It was a hot and sticky night with far too many people crammed into a small hall in Orewa, north of Auckland. It was 15 years ago last week that Don Brash rose to speak, using an autocue which seemed out of place at the Rotary Club.
Brash was the leader of the National Party and gave a speech entitled Nationhood which saw his opinion poll ratings soar and the following year saw him taking National from its worst ever defeat under Bill English two years earlier, to almost beating Helen Clark.
Less that a fortnight after giving the speech Brash was at Waitangi Day commemorations and was pelted with mud as he made his way onto Ti Tii Marae, not to speak but to find out why the mainstream media had been banned.
As the mud hit him in the face, Brash quipped that it wasn't a bad shot.
Today he'll be back at the same marae firing his own shots, telling Māori how to lift their economic well-being and he doesn't see that coming from the hundred million bucks about to be handed out to develop Māori land, left fallow because there are so many owners involved in one block and it's difficult to get agreement.
It's an area where banks fear to tread, essentially because it's too risky, so the Government's stepping up to the plate believing it can make the land productive.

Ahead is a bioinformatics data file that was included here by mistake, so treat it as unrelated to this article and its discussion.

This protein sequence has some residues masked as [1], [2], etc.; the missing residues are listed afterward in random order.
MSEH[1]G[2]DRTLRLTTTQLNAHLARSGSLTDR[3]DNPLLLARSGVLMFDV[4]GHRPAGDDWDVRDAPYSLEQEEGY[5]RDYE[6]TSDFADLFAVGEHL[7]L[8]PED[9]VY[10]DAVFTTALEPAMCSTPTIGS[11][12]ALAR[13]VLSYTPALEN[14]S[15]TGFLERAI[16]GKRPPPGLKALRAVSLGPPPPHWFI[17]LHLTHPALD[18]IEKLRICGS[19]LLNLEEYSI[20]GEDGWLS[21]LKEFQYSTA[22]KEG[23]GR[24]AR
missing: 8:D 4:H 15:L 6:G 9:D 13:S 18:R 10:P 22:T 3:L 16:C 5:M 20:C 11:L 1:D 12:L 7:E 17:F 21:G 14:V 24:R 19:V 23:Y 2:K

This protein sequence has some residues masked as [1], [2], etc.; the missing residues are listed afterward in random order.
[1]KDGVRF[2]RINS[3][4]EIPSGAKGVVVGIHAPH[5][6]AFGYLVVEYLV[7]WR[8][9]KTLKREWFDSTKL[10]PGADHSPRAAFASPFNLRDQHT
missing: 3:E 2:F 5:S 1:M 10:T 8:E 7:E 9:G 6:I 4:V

The former Reserve Bank Governor believes there should be a better way of reducing the risk rather than simply coughing up money to suddenly and miraculously make the land productive, and currently 80 per cent of it isn't.
He'll also be talking about Treaty settlements which National's been much more active in achieving than Labour's ever been.
Brash argued in his Orewa speech that injustices done to Māori have to be put right and the Treaty process is about acknowledging that and making a gesture of recompense, but he insisted it should be nothing more than that.
Controversially he argued that none of us were around at the time of the New Zealand wars and therefore we didn't have anything to do with the confiscations. There's a limit, he said, as to how much any generation can apologise for the sins of its great grandparents.
The Treaty, he said, didn't create a partnership, it was the launching pad for the creation of one sovereign nation.
And of course that's what we should be celebrating today and on our national day tomorrow. Māori deserve credit for their willingness to listen to all points of view which of course hasn't always been the case on the Treaty grounds at this time.